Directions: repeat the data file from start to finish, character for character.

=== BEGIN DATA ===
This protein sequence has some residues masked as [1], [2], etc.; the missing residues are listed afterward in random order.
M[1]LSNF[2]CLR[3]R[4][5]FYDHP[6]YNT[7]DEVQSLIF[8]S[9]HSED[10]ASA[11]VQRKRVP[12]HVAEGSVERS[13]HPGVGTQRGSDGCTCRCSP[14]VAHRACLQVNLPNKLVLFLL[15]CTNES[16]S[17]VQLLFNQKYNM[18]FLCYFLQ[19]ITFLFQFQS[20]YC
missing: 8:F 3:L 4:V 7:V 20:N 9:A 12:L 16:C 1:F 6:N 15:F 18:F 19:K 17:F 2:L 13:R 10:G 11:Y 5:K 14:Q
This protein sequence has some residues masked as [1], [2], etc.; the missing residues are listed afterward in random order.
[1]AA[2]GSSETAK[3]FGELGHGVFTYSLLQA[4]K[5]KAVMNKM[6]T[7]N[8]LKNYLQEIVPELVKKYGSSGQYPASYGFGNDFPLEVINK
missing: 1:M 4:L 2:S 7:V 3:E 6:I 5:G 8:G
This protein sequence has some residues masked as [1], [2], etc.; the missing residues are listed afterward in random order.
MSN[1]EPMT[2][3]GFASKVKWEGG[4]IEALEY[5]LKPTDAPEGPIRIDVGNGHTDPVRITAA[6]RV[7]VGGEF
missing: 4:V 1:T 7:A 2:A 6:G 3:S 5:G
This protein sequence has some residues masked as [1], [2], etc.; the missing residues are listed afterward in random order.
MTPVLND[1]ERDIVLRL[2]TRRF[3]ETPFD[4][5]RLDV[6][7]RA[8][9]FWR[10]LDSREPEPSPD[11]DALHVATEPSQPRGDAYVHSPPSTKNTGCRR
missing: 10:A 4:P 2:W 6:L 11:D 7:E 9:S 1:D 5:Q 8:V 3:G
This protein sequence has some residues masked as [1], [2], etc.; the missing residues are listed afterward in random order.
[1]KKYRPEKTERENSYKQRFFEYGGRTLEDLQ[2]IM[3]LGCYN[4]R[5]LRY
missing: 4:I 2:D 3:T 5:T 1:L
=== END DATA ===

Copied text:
This protein sequence has some residues masked as [1], [2], etc.; the missing residues are listed afterward in random order.
M[1]LSNF[2]CLR[3]R[4][5]FYDHP[6]YNT[7]DEVQSLIF[8]S[9]HSED[10]ASA[11]VQRKRVP[12]HVAEGSVERS[13]HPGVGTQRGSDGCTCRCSP[14]VAHRACLQVNLPNKLVLFLL[15]CTNES[16]S[17]VQLLFNQKYNM[18]FLCYFLQ[19]ITFLFQFQS[20]YC
missing: 8:F 3:L 4:V 7:V 20:N 9:A 12:L 16:C 1:F 6:N 15:F 18:F 19:K 17:F 2:L 13:R 10:G 11:Y 5:K 14:Q
This protein sequence has some residues masked as [1], [2], etc.; the missing residues are listed afterward in random order.
[1]AA[2]GSSETAK[3]FGELGHGVFTYSLLQA[4]K[5]KAVMNKM[6]T[7]N[8]LKNYLQEIVPELVKKYGSSGQYPASYGFGNDFPLEVINK
missing: 1:M 4:L 2:S 7:V 3:E 6:I 5:G 8:G
This protein sequence has some residues masked as [1], [2], etc.; the missing residues are listed afterward in random order.
MSN[1]EPMT[2][3]GFASKVKWEGG[4]IEALEY[5]LKPTDAPEGPIRIDVGNGHTDPVRITAA[6]RV[7]VGGEF
missing: 4:V 1:T 7:A 2:A 6:G 3:S 5:G
This protein sequence has some residues masked as [1], [2], etc.; the missing residues are listed afterward in random order.
MTPVLND[1]ERDIVLRL[2]TRRF[3]ETPFD[4][5]RLDV[6][7]RA[8][9]FWR[10]LDSREPEPSPD[11]DALHVATEPSQPRGDAYVHSPPSTKNTGCRR
missing: 10:A 4:P 2:W 6:L 11:D 7:E 9:S 1:D 5:Q 8:V 3:G
This protein sequence has some residues masked as [1], [2], etc.; the missing residues are listed afterward in random order.
[1]KKYRPEKTERENSYKQRFFEYGGRTLEDLQ[2]IM[3]LGCYN[4]R[5]LRY
missing: 4:I 2:D 3:T 5:T 1:L